When she landed inside, a sound went off like a shotgun.  In the otherwise silent night it was deafening. Almost every time she stepped another loud shotgun blast went off.  I looked at her in alarm, but she laughed and explained that the newer dumpsters make these loud sounds more than the older ones and that it had something to do with the fact the material of the dumpster itself and the way it is picked up and put down by the garbage trucks.  After a few minutes and a few more loud blasts of noise, she exited the dumpster with some fairly high quality bagged animal food for her pets.

That wasn’t all she wanted to show me however, and we went to another nearby dumpster.  This time, I felt less paralyzed with shock and the lighting was not as good, so I held the flashlight for her from outside after she jumped in.  The girl started digging and soon handed me a perfectly sealed pack of strawberries that hadn’t even expired yet.  I was shocked.  Strawberries are my favorite fruit.  But I don’t even buy strawberries this time of year because they are so expensive in comparison to bananas or even grapes.  Yet here was a perfectly good pack of strawberries that hadn’t even expired yet, just thrown a way by the food store because the expiration date was too near for them to expect customers to be interesting in purchasing it.  They threw it away.  Perfectly good food packaged produce could go towards someone who needs it.  It was so wasteful.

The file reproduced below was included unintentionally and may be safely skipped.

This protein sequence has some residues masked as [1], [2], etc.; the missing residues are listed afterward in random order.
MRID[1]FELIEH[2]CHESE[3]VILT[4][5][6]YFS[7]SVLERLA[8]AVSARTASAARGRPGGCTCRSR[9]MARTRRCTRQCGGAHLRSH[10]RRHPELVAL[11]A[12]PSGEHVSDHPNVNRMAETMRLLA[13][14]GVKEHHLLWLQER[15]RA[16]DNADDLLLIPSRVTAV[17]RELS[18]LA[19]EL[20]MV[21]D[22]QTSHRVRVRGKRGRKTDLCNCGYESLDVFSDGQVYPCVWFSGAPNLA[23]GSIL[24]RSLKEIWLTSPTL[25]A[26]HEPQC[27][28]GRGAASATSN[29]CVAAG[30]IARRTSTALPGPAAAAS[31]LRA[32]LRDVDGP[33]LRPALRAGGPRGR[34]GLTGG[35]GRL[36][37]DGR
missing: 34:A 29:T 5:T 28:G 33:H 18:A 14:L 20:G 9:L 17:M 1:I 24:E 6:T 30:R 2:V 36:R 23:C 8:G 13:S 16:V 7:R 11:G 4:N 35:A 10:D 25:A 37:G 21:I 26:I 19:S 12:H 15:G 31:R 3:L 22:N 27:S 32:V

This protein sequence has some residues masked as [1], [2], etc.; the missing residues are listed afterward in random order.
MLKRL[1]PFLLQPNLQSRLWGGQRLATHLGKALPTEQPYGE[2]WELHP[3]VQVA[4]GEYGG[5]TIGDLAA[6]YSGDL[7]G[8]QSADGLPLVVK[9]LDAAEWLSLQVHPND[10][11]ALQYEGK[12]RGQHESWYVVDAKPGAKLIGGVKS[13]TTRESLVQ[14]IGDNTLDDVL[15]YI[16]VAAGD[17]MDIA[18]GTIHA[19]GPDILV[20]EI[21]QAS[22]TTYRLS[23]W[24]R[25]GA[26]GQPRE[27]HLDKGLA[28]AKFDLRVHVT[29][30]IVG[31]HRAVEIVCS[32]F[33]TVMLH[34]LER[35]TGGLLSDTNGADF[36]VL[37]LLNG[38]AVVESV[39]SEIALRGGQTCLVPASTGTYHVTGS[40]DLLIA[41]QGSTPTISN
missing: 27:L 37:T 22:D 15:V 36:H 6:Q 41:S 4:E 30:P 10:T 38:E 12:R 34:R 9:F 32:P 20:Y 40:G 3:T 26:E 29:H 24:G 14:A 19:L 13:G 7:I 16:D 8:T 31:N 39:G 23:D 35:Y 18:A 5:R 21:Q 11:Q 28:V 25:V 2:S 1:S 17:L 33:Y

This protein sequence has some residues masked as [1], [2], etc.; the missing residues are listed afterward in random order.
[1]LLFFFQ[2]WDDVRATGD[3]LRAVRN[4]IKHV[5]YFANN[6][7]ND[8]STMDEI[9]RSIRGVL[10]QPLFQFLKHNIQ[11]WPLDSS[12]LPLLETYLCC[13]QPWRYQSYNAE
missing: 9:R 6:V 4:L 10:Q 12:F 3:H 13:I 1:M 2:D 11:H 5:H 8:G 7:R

As I tried to figure out how I felt about this, I heard an approaching sound; a leaf-blower.  The girl heard it too and it was approaching fast.  “Shit” she said getting out of the dumpster, “get in the car!”  I didn’t know what was happening, but I could tell by the tone in her voice that she was scared.  We started to hurry to the car but it was too late, the guy in the leaf blower had already seen us.  There was no way we could get to the car before he got to us.  But then I heard him shouting over the leaf blower.

“Esta Bien! Dale que tu puedes”